After hitting YTD lows in late March, risk assets put up a rally over the last month
After hitting their year-to-date lows in late March, risk assets have put up a formidable rally over the last month.
We had earlier on 27 March upgraded our overall view on equities to overweight. Our belief at that juncture was that although it would have been unusual for a definitive low in equities to be made so early in a crisis, the unprecedented speed and degree of stimulus action from the Fed and policymakers was starting to effectively curtail liquidity-driven risks of a larger financial implosion, and that attractive bottom-up opportunities were available given the risk-reward at depressed prices then. This turned out to be a right call as global equities have since rallied in excess of 25% from their low on 23 March.
This risk-on move was also evident across the asset landscape. Developed markets high yield (DM HY) spreads tightened about 280 basis points to about 800 basis points over this period - in no small part due to the Fed’s announcement on 9 April that it would purchase US high-yield bond ETFs.
Similarly, emerging markets high yield (EM HY) spreads tightened about 230 basis points which also resulted in our overweight view of EM HY bonds performing well over this time.
The three signposts that we were watching for were in April were 1) peaking of infection rates, 2) risk of virus resurgence, 3) stimulus from policymakers.
The first and third signposts played major roles in driving investor optimism over this rally. Containment measures in major economies are taking effect and, as anticipated, we are starting to see infection rates peak in the US and Europe. In addition, G7 policymakers have successively fired stimulus bazookas over the last few weeks. For perspective, the US government has committed to fiscal stimulus equivalent to a whopping 11% of GDP, and the Fed has over the last month purchased more assets than the entire QE2 program.
While the timing of the market upturn was warranted, the magnitude of the move deserves examination. With the sharp rally, much of recent positive developments have been priced in but one needs to ask if the downside risks are fully discounted. Specific asset classes, such as UIS Treasuries and US credit, will be supported by the Fed, but orphaned asset classes, such as equities, are in question.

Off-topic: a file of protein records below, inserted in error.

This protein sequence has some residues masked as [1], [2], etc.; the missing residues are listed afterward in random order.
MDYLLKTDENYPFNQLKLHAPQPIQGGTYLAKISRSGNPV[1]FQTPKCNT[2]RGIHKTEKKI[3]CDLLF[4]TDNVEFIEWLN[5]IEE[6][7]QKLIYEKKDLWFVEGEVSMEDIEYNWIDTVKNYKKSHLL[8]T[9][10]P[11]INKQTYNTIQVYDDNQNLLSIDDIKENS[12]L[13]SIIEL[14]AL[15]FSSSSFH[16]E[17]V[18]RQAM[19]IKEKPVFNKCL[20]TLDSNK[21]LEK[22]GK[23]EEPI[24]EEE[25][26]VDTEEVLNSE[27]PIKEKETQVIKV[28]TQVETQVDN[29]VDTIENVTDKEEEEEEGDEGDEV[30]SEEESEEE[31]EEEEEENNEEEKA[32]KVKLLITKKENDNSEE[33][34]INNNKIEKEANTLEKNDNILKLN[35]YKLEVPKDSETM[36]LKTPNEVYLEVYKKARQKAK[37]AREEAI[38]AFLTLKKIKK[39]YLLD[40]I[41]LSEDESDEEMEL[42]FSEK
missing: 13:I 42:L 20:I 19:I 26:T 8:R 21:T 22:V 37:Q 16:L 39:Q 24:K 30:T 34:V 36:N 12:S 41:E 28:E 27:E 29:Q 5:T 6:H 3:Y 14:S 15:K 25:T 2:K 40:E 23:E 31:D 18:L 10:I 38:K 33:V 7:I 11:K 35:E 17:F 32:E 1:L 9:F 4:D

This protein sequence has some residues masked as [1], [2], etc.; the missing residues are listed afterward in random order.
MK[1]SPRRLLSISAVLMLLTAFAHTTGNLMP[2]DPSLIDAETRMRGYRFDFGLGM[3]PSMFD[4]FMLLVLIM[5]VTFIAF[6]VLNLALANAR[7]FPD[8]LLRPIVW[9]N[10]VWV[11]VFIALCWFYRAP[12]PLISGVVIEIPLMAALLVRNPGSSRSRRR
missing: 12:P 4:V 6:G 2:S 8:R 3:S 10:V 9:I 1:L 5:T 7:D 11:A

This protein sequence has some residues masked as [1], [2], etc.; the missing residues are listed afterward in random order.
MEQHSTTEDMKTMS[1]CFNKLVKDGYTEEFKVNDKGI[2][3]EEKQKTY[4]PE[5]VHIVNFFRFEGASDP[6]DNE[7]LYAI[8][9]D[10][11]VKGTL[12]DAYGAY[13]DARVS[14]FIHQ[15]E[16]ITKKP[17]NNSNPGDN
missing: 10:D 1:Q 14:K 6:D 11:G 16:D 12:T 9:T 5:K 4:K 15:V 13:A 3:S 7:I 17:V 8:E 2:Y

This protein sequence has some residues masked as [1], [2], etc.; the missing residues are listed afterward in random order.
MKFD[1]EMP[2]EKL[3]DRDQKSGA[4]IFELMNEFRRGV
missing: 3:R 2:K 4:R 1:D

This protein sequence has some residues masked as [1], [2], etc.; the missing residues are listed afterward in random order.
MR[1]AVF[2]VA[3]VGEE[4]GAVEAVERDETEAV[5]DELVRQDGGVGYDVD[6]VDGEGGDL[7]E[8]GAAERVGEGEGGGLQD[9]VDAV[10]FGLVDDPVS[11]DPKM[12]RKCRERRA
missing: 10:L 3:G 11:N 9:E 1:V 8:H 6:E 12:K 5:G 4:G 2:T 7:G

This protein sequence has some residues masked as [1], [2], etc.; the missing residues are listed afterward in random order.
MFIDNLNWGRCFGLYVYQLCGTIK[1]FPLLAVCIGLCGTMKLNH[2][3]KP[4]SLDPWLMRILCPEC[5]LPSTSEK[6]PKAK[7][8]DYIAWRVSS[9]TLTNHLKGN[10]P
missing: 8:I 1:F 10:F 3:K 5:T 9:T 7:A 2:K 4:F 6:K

Earnings estimates have eased significantly over the year to date but remain too high in our view. Even using elevated earnings consensus estimates, forward price-to-earnings valuations of global equities have already rallied to near cycle high; they would appear to be even higher if earnings are further adjusted down.
Incoming corporate results and economic data suggest that uncertainty remains heightened and that the situation will get worse before things improve. The percentage of earnings beats so far are the lowest seen in this decade, and more than 90% of the S&P has withdrawn guidance.
Importantly, the second signpost we have been watching for – the risk of subsequent waves of outbreaks – continues to make us uneasy.
Despite being forefront in controlling the Covid-19 outbreak, China’s experience demonstrates the difficulties posed by asymptomatic spreaders, and we understand policymakers have had to reimpose lockdowns in several locations.
Despite a concerted effort to resume economic normality for a few months now, the path towards resumption in China appears to be long drawn out. Economic activity remains below average, even in the domestic service sectors which have been less affected by weak export and manufacturing demand.
In the absence of a vaccine, we believe that the process of exiting containment measures globally is fraught with uncertainties, and the risk of a more drawn-out recession longer than 12 months needs to be watched carefully.
The widely held baseline expectation is that the global Covid-19 recession will be short-lived, but we are wary that the bear case of an extended recession longer than a year could lead to significant market downside ahead.
All considered, the risk-reward in equities appear less attractive at current prices. In terms of our asset allocation strategy, we now move our view on equities from overweight to neutral. We believe that investors looking for opportunities should not try too hard to chase this rally and should exercise careful capital management in gradually averaging into long-term high quality companies.
Over the longer term, we are cognizant that the flattening of the virus curves and the gradual exit from containment measures, plus an unprecedented degree of fiscal and monetary stimulus in the backdrop, is potentially a potent setup for market upside. Given where valuations are and the risks in play today, however, we believe a neutral stance is optimal at this juncture. We will be keen to turn more constructive on equities ahead if valuations turn more attractive or if the risk factors as laid out earlier abate meaningfully.
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This article was first published by Bank Of Singapore on April 30, 2020. The Opinions expressed in this publication are those of the authors. They do not purport to reflect the opinions or views of Bank OCBC NISP Private Banking Tbk. or its affiliates